Following the wave of violence in Paris on Friday, which was claimed by the Islamic State, many Muslims feared they would suffer the consequences and be subjected to reprisal attacks.
These fears weren’t unfounded for a Muslim taxi driver all the way in Manhattan, New York, who claimed he was unable to pick up a fare for hours after the Paris attacks because of his religion, according to passenger Alex Malloy.
Malloy, a 23-year-old hairdresser who was raised as a Christian, moved to New York City four years ago from St Petersburg, Florida. Around 11pm Friday evening, just hours after the horrific coordinated attacks in Paris that left 132 people dead and hundreds injured, he caught a cab in Manhattan.
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He claims the driver told him he was his first passenger is two hours after the bombings left many suspicious of his religion in what he described as the “saddest moment he has experienced.”
On hearing the driver’s account of the discrimination he was facing, Malloy spent the rest of the 25-minute journey reassuring him that he was not alone and showing his support for the driver, who eventually broke down in tears.
“For 25 minutes I had to tell this stranger, this human being like you and I, that he was not a part of what was happening and how sorry I was people were looking at him with fear or anger,” said Malloy. “He kept saying ‘Allah, my god, does not believe in this. People think I'm a part of this and I'm not. Nobody wants to drive with me because they feel unsafe. I can't even do my job’.”
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Malloy later tweeted about his experience and called upon his followers to “stop generalising people.” The post has already been retweeted almost 50,000 times.
He described it as “the most heart breaking moment ever experienced in my whole life. He was such a sweet guy, around my age, he could have been older than 25.The fact this young man is feeling victimised because of extremists is so sad.”
Malloy claims he spent the rest of the journey assuring the driver, whose name he forgot, that most people did not feel that way.
“Please stop saying Muslims are the problem because they are not and they are feeling more victimised and scared by the day,” he wrote. “These are our brothers and sisters ... and they deserve nothing more than our respect and attention,” he added.
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His anti-Islamaphobia message was followed by messages of support by other social media users.
One Lisa Jackson praised Malloy for speaking up, saying, “I'm so glad it was you who got in that guy's cab last night. He needed that bit of humanity. Bless you. Seriously.”
Another user, Georgia Sims said, “Everyone, regardless of race, religion or colour needs to unite for freedom against extremism. All Humans to unite!”
Several people said the story had moved them to tears.
One Twitter user wrote, “I'm about to cry; what is wrong with the human race?”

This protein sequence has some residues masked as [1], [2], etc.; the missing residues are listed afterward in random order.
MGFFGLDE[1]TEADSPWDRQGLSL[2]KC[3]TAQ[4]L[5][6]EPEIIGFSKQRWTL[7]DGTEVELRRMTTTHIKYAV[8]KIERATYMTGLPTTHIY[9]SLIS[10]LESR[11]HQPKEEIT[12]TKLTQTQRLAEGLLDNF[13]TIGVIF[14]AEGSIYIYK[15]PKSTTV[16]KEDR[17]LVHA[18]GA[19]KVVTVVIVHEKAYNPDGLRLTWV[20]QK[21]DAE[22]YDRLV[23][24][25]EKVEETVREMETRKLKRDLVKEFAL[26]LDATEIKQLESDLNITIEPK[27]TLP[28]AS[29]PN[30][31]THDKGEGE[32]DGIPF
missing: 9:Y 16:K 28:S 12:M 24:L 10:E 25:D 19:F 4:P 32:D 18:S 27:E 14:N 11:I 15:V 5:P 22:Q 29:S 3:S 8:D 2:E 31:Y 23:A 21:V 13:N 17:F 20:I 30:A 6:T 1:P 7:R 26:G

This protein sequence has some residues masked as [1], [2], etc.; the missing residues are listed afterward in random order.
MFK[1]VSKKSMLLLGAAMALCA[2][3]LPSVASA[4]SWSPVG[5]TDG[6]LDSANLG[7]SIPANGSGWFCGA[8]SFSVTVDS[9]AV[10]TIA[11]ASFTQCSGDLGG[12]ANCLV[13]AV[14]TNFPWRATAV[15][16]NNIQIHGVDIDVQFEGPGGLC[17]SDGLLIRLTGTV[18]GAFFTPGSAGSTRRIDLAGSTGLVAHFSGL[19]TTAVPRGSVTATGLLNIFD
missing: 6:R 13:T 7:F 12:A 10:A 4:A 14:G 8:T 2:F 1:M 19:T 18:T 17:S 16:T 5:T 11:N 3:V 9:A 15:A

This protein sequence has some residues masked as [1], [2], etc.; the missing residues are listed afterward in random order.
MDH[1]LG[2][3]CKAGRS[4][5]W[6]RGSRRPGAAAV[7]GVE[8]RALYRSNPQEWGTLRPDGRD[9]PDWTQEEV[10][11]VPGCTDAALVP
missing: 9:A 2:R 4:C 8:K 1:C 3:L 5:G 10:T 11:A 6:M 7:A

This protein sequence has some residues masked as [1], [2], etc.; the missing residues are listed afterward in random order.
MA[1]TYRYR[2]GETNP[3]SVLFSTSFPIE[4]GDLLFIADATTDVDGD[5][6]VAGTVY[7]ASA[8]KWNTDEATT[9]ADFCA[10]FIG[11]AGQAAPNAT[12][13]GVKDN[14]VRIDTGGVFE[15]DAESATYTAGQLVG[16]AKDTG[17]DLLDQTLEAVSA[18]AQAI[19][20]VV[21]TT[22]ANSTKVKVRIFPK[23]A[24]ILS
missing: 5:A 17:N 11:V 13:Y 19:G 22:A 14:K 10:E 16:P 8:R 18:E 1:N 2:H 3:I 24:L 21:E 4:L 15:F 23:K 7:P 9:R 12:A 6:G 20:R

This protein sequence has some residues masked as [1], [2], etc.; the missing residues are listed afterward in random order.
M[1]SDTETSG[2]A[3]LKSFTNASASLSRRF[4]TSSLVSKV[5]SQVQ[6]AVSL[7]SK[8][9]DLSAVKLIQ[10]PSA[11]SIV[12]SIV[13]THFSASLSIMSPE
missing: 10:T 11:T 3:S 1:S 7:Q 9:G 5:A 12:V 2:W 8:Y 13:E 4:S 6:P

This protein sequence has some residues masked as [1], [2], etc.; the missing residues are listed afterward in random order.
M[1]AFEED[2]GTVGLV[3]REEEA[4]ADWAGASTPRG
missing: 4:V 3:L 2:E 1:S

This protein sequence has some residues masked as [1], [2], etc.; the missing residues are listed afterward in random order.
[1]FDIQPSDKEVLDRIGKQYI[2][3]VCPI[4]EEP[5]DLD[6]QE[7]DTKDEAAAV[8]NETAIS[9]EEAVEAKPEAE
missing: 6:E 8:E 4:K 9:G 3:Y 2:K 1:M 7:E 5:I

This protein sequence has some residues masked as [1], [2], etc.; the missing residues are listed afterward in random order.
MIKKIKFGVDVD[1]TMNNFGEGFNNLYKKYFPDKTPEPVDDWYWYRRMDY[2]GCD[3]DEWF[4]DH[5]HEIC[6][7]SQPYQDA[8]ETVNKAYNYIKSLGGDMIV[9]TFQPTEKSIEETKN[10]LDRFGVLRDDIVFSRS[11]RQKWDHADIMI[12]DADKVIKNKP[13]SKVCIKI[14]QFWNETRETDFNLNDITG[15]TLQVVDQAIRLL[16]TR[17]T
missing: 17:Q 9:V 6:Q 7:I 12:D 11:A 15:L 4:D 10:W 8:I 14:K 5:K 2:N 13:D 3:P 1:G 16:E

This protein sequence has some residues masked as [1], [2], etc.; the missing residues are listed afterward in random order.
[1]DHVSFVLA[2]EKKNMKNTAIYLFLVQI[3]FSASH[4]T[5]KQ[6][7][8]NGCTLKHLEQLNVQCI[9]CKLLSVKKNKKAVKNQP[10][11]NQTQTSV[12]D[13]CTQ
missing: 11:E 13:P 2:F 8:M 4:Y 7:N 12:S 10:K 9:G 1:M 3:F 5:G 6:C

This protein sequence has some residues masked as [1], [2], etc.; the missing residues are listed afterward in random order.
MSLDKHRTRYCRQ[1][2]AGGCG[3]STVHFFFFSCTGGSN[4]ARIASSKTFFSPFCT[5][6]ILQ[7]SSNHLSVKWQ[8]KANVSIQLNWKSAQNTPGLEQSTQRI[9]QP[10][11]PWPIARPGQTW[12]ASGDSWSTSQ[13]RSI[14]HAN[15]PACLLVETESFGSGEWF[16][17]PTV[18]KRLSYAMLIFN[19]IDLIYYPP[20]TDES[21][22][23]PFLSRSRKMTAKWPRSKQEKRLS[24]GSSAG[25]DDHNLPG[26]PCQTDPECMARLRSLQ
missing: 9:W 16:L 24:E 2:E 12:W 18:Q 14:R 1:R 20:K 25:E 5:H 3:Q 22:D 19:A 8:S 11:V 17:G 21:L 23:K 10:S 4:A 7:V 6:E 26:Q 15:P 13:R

Another, under the name Proud Muslim, added, “Glad there are people like you in this world.”
Malloy told HuffPost, “The replies were so touching and so sincere. It wasn't just the Muslim community replying, but everybody replying. Especially at a time like this, in our country and in our world ... to see people come together over something I had written and saying, 'This is so important' -- it made me cry.”
However, Malloy also received a small number of negative replies from people who said they would not have gotten in the cab. They have now been blocked.
“That put such a sick feeling in my stomach because you're disregarding another human being,” he said. “It was sad and I didn't want to see it.”
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Since 9/11, the number of hate crimes against Muslims has grown significantly, from between 20 and 30 per year, to 500. Following the Charlie Hebdo terrorist attacks in Paris earlier this year, many Muslim-owned business and mosques reported a number of reprisal incidents. It is expected that the recent attack in Paris will result in the driver's fears being felt by the five million Muslims in France. According to the Washington Post, annual hate crimes against Muslims are now reported to be 100-150 incidents, roughly five times higher than the pre-9/11 rate.
Far-right protesters have already stormed one candlelit vigil in the north of France today, crashing the memorial event and unleashing flares and firecrackers on mourners.
The Anti-Islam demonstrators shouted “Out the Muslims” and “Throw out Islamists” as they stormed the quiet vigil in Lille.
It came after Front National leader Marine Le Pen declared French people “are no longer safe” and called for France to take back control of its borders.
French Muslim groups have firmly denounced the attack after IS claimed responsibility.
This article originally appeared on the Daily Mail.
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